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Lookup NU author(s): Professor Steve Homans
This work is licensed under a Creative Commons Attribution 4.0 International License (CC BY 4.0).
The giant protein titin is the third most abundant protein of vertebrate striated muscle. The titin molecule is > 1 mu m long and spans half the sarcomere, from the Z-disk to the M-line, and has important roles in sarcomere assembly, elasticity and intracellular signaling. In the A-band of the sarcomere titin is attached to the thick filaments and mainly consists immunoglobulin-like and fibronectin type III-like domains. These are mostly arranged in long-range patterns or 'super-repeats'. The large super-repeats each contain 11 domains and are repeated 11 times, thus forming nearly half the titin molecule. Through interactions with myosin and C-protein, they are involved in thick filament assembly. The importance of titin in muscle assembly is highlighted by the effect of mutations in the A-band portion, which are the commonest cause of dilated cardiomyopathy, affecting similar to 1 in 250 (Herman et al. in N Engl J Med 366:619-628, 2012). Here we report backbone N-15, C-13 and H-1 chemical shift and C-13 beta assignments for the A59-A60 domain tandem from the titin A59-A69 large super-repeat, completed using triple resonance NMR. Since, some regions of the backbone remained unassigned in A60 domain of the complete A59-A60 tandem, a construct containing a single A60 domain, A60sd, was also studied using the same methods. Considerably improved assignment coverage was achieved using A60sd due to its lower mass and improved molecular tumbling rate; these assignments also allowed the analysis of inter-domain interactions using chemical shift mapping against A59-A60.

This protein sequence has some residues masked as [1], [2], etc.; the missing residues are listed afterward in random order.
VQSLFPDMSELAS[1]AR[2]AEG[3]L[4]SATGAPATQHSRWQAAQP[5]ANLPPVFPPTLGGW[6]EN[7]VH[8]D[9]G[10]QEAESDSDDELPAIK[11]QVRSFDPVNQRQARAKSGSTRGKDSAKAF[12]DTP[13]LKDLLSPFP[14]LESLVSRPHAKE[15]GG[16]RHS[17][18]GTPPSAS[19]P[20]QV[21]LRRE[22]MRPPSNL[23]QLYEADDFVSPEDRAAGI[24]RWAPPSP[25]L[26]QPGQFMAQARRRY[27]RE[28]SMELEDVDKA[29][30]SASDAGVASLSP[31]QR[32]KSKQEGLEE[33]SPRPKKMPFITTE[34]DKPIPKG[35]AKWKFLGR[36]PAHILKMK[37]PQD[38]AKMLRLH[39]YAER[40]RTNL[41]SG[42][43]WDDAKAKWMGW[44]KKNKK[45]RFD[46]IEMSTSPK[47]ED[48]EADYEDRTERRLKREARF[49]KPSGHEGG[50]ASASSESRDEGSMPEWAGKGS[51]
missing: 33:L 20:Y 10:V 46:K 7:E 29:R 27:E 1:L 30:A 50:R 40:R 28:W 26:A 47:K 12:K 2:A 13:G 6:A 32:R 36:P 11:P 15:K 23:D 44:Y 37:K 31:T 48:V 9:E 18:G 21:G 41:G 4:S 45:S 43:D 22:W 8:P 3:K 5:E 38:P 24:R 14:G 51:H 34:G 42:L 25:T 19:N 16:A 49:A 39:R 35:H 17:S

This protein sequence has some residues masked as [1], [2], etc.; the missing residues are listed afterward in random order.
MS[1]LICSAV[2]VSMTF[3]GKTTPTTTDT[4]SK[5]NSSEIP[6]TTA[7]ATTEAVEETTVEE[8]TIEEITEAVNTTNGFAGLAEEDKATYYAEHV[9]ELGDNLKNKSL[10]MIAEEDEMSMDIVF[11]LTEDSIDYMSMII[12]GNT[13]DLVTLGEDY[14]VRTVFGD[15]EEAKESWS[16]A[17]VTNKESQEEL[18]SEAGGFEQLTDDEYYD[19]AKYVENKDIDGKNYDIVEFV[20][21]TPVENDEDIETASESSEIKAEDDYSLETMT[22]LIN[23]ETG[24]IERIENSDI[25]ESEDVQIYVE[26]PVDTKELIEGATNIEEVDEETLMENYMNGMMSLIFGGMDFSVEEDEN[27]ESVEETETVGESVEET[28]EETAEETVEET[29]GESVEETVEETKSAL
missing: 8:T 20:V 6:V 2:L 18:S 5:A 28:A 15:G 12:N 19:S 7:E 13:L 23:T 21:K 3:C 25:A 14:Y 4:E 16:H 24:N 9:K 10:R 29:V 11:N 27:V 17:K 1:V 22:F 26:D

Author(s): Czajlik A, Thompson GS, Khan GN, Kalverda AP, Homans SW, Trinick J
Publication type: Article
Publication status: Published
Journal: Biomolecular NMR Assignments
Print publication date: 01/10/2014
Online publication date: 28/01/2014
Acceptance date: 12/12/2013
Date deposited: 29/10/2014
ISSN (print): 1874-2718
ISSN (electronic): 1874-270X
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